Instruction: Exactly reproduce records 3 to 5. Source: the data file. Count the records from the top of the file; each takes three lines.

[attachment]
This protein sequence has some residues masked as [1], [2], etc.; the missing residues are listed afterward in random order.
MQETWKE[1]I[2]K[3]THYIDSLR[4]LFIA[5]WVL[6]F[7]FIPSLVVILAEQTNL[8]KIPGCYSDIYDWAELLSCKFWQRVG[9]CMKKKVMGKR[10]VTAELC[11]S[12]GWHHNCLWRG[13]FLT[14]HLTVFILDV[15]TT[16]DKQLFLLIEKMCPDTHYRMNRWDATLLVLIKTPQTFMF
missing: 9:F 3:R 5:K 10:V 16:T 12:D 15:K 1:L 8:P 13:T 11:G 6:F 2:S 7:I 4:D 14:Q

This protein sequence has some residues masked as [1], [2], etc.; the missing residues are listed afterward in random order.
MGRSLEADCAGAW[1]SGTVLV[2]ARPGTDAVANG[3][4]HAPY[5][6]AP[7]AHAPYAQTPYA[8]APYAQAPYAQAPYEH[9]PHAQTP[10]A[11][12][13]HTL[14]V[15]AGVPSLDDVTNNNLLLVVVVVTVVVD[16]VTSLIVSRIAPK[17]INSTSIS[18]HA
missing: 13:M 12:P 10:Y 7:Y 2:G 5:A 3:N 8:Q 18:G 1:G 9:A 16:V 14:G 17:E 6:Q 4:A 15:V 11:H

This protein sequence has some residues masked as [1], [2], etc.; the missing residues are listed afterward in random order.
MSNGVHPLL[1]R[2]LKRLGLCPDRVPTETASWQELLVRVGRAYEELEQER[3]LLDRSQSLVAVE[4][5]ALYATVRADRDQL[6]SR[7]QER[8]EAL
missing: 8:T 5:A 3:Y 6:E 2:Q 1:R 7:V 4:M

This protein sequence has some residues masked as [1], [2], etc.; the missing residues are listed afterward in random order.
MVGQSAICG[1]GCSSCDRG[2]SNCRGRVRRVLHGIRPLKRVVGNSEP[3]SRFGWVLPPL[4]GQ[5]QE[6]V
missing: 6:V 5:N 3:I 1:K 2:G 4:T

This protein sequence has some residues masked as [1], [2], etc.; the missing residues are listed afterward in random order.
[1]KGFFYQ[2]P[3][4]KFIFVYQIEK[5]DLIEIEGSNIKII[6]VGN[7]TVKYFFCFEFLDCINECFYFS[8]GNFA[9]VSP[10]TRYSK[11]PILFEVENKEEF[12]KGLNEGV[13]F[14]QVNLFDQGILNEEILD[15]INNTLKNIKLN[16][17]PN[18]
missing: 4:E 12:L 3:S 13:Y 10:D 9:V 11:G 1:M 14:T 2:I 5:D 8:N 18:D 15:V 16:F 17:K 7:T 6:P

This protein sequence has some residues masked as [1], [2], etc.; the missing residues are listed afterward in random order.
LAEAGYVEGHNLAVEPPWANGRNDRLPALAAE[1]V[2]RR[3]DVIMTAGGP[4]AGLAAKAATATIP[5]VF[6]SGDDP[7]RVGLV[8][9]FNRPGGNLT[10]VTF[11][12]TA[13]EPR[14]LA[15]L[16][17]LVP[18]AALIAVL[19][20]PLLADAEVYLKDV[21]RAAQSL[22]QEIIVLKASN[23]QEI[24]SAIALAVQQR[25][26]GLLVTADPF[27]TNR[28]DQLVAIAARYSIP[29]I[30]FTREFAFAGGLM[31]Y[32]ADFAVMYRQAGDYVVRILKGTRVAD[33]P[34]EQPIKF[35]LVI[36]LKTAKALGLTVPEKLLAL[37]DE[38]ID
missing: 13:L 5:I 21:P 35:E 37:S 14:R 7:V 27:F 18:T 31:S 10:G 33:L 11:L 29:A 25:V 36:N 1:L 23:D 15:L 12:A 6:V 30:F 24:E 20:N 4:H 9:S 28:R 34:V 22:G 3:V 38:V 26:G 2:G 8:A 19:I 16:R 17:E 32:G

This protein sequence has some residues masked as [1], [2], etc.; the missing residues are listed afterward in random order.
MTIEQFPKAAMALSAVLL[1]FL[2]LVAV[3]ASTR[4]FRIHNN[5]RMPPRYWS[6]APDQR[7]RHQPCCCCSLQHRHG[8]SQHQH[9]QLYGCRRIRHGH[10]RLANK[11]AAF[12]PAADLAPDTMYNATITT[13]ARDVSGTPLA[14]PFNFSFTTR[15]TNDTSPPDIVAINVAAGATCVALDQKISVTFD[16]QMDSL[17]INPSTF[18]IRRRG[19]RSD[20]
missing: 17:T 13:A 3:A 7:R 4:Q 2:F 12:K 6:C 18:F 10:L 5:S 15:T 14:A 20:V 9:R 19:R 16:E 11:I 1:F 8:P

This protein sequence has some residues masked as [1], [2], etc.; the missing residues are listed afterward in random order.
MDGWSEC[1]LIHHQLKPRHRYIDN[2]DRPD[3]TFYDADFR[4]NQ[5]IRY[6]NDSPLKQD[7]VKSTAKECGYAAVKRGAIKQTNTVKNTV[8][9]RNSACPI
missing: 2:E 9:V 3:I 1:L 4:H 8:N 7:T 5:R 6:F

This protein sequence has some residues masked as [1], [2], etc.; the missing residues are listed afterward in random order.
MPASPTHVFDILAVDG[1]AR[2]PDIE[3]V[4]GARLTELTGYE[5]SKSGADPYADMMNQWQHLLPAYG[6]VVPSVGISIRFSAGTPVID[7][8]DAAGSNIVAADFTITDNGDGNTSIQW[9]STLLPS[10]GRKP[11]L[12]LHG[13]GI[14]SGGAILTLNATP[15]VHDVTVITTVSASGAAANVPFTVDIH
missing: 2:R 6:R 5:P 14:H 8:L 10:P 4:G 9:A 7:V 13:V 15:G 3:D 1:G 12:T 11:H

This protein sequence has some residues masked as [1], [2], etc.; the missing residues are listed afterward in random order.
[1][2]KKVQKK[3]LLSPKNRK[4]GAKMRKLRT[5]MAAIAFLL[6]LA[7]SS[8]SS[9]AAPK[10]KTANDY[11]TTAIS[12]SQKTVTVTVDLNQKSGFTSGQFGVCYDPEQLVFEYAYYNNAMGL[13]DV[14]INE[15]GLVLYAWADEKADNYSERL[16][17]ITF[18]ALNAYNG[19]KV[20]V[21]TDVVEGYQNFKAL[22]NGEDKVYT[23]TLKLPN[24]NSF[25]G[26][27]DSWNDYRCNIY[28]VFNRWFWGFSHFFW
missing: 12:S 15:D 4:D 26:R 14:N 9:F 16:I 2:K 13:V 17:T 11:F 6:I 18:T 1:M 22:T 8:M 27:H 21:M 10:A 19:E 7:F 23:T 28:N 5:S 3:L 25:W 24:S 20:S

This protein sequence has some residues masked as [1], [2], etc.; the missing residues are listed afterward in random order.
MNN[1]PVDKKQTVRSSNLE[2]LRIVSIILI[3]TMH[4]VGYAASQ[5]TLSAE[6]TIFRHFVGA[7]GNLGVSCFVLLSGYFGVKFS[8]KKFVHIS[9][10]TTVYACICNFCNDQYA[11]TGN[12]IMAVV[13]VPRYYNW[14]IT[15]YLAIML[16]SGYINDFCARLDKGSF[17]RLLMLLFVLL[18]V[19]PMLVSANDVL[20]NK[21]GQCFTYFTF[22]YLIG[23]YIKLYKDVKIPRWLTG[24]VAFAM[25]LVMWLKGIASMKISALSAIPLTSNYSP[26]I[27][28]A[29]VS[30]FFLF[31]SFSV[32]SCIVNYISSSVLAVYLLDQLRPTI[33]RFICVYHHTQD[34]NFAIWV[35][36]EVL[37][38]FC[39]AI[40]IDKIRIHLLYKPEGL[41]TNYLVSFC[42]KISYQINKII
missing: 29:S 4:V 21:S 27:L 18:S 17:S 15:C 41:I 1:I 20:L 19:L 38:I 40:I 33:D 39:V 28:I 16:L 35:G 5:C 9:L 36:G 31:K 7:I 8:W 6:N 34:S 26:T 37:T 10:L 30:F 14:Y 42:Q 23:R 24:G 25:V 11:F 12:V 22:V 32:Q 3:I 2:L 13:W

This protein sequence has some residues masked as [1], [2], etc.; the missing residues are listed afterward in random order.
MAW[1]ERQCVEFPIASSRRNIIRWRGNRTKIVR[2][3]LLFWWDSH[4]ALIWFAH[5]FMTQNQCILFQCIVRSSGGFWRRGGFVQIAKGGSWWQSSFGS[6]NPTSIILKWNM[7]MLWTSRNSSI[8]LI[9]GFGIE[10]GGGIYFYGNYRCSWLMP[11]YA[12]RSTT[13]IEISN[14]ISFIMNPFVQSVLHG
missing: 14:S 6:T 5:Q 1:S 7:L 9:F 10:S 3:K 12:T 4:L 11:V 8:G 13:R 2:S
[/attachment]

This protein sequence has some residues masked as [1], [2], etc.; the missing residues are listed afterward in random order.
MSNGVHPLL[1]R[2]LKRLGLCPDRVPTETASWQELLVRVGRAYEELEQER[3]LLDRSQSLVAVE[4][5]ALYATVRADRDQL[6]SR[7]QER[8]EAL
missing: 8:T 5:A 3:Y 6:E 2:Q 1:R 7:V 4:M

This protein sequence has some residues masked as [1], [2], etc.; the missing residues are listed afterward in random order.
MVGQSAICG[1]GCSSCDRG[2]SNCRGRVRRVLHGIRPLKRVVGNSEP[3]SRFGWVLPPL[4]GQ[5]QE[6]V
missing: 6:V 5:N 3:I 1:K 2:G 4:T

This protein sequence has some residues masked as [1], [2], etc.; the missing residues are listed afterward in random order.
[1]KGFFYQ[2]P[3][4]KFIFVYQIEK[5]DLIEIEGSNIKII[6]VGN[7]TVKYFFCFEFLDCINECFYFS[8]GNFA[9]VSP[10]TRYSK[11]PILFEVENKEEF[12]KGLNEGV[13]F[14]QVNLFDQGILNEEILD[15]INNTLKNIKLN[16][17]PN[18]
missing: 4:E 12:L 3:S 13:Y 10:D 9:V 11:G 1:M 14:T 2:I 5:D 8:N 18:D 15:V 16:F 17:K 7:T 6:P